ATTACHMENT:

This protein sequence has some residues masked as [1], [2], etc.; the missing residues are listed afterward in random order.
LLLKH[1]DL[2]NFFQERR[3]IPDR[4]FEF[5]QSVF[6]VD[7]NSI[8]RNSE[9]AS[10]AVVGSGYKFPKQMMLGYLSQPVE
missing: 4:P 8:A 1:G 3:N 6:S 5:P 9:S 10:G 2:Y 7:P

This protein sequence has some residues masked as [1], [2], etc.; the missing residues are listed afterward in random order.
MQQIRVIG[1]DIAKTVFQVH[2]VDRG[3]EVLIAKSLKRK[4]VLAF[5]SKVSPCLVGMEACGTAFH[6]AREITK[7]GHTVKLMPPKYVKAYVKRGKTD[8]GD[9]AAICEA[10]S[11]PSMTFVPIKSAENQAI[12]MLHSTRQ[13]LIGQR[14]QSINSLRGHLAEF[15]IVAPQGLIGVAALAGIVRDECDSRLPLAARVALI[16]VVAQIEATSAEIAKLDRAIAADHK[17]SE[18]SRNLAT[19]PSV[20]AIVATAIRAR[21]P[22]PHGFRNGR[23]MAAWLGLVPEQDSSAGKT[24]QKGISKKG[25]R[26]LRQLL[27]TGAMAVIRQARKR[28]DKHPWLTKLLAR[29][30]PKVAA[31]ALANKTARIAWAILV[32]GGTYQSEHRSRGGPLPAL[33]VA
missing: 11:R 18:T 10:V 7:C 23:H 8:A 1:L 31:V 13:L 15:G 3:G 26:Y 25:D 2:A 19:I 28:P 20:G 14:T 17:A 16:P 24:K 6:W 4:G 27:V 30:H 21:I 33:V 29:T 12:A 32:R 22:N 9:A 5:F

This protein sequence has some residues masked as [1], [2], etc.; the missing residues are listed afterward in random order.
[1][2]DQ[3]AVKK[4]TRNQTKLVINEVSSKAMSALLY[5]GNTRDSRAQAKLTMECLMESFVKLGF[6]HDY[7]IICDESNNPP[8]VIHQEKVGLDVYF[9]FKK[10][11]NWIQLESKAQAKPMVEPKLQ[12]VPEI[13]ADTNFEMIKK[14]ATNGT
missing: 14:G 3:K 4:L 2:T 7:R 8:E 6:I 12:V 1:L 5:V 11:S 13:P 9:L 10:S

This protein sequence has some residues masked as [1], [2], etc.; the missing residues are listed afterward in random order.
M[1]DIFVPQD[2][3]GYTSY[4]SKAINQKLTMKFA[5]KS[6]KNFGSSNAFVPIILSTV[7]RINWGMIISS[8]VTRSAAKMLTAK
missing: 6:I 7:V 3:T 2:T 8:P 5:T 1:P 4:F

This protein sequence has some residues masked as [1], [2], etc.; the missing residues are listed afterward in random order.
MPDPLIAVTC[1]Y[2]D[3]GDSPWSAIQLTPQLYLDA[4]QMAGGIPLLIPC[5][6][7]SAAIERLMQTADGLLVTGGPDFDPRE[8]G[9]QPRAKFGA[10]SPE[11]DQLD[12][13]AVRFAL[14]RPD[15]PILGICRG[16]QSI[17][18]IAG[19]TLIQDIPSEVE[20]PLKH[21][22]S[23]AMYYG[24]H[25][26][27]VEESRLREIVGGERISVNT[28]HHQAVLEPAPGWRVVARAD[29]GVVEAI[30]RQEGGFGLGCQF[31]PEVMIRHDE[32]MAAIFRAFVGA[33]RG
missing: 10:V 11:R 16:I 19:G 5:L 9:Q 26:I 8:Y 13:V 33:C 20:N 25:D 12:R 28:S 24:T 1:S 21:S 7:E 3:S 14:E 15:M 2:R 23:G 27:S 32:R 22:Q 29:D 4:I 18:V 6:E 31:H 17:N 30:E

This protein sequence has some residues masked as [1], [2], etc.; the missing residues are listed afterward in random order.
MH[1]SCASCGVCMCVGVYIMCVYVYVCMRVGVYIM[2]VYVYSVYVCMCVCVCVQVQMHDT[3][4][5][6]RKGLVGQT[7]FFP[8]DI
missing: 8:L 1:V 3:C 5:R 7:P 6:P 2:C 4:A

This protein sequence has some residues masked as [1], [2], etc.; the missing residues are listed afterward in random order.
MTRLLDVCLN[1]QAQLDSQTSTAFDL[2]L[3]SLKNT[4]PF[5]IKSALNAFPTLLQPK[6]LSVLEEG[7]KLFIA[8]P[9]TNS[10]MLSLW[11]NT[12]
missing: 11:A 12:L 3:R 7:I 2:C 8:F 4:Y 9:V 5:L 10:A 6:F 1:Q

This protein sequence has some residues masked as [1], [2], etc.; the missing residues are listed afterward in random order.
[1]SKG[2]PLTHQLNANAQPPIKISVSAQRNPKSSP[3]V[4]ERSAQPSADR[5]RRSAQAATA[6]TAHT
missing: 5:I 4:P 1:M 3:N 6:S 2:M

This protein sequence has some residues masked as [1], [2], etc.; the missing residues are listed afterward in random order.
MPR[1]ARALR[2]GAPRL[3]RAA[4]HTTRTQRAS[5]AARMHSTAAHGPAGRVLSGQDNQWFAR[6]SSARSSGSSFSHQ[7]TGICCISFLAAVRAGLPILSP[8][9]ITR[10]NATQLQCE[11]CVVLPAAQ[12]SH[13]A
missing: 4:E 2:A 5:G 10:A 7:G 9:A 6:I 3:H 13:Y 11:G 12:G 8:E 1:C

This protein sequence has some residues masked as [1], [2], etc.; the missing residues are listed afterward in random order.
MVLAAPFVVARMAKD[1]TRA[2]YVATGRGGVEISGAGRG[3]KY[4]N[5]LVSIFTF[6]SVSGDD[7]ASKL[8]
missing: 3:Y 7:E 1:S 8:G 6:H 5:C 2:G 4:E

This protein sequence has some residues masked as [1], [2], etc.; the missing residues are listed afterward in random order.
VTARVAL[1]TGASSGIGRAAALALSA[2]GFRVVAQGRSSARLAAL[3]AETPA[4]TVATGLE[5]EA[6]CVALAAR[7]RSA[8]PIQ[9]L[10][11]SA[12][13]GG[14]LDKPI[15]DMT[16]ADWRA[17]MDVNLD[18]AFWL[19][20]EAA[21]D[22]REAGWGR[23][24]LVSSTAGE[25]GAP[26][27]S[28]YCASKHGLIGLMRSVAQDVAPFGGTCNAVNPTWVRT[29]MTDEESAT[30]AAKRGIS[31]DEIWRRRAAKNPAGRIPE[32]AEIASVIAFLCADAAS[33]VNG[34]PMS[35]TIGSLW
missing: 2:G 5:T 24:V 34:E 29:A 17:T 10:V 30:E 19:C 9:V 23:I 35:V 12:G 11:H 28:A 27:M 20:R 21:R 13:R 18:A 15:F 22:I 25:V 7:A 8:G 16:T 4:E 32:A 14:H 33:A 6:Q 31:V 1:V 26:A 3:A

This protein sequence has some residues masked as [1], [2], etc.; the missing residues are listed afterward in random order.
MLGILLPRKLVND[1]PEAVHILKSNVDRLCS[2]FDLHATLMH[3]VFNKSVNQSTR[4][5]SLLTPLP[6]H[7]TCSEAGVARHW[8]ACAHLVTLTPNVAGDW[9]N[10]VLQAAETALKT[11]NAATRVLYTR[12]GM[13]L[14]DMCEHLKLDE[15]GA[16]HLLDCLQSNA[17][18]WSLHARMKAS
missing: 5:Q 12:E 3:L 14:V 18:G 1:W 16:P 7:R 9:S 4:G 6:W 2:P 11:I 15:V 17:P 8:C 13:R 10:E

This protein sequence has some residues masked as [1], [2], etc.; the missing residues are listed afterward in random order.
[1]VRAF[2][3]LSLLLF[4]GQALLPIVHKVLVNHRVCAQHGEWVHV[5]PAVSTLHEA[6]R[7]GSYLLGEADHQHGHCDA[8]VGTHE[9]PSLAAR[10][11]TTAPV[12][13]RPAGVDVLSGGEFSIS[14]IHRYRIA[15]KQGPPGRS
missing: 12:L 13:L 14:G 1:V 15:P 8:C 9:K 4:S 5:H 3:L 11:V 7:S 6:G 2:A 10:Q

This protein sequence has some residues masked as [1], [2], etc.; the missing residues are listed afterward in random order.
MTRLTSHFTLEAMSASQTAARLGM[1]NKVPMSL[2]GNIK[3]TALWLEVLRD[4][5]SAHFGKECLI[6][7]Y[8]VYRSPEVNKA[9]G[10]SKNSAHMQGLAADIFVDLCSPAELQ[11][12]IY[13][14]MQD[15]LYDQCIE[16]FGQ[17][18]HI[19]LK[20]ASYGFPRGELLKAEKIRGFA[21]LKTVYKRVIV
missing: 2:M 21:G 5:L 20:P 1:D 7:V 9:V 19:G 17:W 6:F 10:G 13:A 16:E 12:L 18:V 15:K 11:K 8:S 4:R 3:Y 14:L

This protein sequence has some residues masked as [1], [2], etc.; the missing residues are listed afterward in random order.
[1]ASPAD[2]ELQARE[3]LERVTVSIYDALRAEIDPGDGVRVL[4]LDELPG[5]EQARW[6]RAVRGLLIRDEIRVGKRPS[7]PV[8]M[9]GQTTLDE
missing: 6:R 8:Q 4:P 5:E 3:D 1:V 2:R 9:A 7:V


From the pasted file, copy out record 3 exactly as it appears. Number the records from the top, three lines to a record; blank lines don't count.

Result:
This protein sequence has some residues masked as [1], [2], etc.; the missing residues are listed afterward in random order.
[1][2]DQ[3]AVKK[4]TRNQTKLVINEVSSKAMSALLY[5]GNTRDSRAQAKLTMECLMESFVKLGF[6]HDY[7]IICDESNNPP[8]VIHQEKVGLDVYF[9]FKK[10][11]NWIQLESKAQAKPMVEPKLQ[12]VPEI[13]ADTNFEMIKK[14]ATNGT
missing: 14:G 3:K 4:L 2:T 7:R 8:E 6:I 12:V 1:L 5:V 11:S 13:P 9:L 10:S